Trader Joe's is standing by its branding on certain international food products, ranging from pasta sauce to pad thai, despite online backlash calling some of the labels "racist."
"We want to be clear: we disagree that any of these labels are racist. We do not make decisions based on petitions," Trader Joe's said in a statement posted on its website.
More than 5,000 people signed a petition posted online at the beginning of July calling on the company to stop using brand names such as "Trader Ming's" on Chinese items, "Trader Giotto's" Italian food products and "Trader Jose's" on Mexican foods.
The “branding is racist because it exoticizes other cultures," the petition said. “It presents 'Joe' as the default 'normal' and the other characters falling outside of it."
A previous statement issued on July 20 seemed to indicate that Trader Joe's was already in the process of renaming some of its products that had been cited as problematic.
The original names on certain foods "may have been rooted in a lighthearted attempt at inclusiveness, we recognize that it may now have the opposite effect — one that is contrary to the welcoming, rewarding customer experience we strive to create every day," spokeswoman Kenya Friend-Daniel told TODAY Food at the time.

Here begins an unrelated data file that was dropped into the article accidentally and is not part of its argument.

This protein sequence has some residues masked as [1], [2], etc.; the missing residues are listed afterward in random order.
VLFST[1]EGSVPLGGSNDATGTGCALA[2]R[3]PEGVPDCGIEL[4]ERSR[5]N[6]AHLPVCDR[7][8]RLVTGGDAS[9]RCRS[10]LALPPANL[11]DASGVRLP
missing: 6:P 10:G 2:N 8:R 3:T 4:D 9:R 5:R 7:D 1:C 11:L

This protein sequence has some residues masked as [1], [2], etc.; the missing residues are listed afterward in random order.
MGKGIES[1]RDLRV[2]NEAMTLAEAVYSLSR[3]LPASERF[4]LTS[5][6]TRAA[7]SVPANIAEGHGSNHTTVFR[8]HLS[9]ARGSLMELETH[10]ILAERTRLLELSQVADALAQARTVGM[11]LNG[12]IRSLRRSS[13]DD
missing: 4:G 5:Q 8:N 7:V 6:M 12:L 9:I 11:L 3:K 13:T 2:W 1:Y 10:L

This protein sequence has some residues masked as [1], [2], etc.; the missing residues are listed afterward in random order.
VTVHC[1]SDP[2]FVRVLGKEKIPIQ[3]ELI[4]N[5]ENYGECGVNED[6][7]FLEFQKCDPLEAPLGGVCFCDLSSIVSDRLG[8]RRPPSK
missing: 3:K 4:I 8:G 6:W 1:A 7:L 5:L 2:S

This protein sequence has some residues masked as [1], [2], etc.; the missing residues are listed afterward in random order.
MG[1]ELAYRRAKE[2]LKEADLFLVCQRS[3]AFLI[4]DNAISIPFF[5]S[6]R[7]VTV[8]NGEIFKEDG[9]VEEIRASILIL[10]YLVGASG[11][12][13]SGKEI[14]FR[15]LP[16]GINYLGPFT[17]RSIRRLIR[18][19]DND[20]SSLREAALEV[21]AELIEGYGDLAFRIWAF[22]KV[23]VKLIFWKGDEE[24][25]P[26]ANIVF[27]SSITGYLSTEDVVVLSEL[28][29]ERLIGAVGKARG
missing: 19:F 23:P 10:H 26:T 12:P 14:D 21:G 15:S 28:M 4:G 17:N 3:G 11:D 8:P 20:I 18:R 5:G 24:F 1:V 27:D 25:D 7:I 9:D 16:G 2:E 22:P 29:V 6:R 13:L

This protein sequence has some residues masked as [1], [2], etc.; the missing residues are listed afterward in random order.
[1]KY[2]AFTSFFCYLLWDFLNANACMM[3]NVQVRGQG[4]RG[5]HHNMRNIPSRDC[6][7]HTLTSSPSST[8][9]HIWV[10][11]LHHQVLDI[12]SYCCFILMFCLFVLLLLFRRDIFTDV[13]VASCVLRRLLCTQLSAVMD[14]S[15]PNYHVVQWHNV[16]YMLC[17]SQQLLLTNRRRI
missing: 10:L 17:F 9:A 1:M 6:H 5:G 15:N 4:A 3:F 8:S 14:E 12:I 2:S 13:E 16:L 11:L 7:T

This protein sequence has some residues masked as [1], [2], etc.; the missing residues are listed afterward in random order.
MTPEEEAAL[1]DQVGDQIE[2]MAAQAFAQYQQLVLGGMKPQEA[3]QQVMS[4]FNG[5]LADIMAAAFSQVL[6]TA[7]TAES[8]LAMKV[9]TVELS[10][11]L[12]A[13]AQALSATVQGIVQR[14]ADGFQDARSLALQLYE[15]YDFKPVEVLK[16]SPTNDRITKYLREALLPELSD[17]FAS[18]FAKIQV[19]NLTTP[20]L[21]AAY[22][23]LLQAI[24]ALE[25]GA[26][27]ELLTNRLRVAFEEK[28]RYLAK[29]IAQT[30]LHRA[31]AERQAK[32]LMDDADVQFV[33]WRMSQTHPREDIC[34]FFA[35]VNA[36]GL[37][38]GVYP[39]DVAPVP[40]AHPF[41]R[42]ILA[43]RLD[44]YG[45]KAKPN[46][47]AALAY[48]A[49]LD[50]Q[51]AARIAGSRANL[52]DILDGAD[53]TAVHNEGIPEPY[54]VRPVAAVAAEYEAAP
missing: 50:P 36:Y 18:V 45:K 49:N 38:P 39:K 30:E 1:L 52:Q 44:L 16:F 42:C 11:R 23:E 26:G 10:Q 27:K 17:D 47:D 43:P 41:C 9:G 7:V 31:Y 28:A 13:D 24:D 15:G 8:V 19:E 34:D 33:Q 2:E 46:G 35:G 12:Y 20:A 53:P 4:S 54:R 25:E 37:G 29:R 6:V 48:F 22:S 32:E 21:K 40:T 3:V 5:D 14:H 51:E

"With this in mind, we made the decision several years ago to use only the Trader Joe’s name on our products moving forward," she said. "Since then, we have been in the process of updating older labels and replacing any variations with the name Trader Joe’s, and we will continue to do so until we complete this very important work."
The updated statement said Trader Joe's began using its its international variations of Joe "decades ago" as a fun way to brand its products and show appreciation for other cultures. While re-evaluating brands and removing items that aren't popular is a regular part of their business, Trader Joe's said it has received plenty of positive feedback from customers.
"Recently we have heard from many customers reaffirming that these name variations are largely viewed in exactly the way they were intended—as an attempt to have fun with our product marketing," the statement said. "We continue our ongoing evaluation, and those products that resonate with our customers and sell well will remain on our shelves."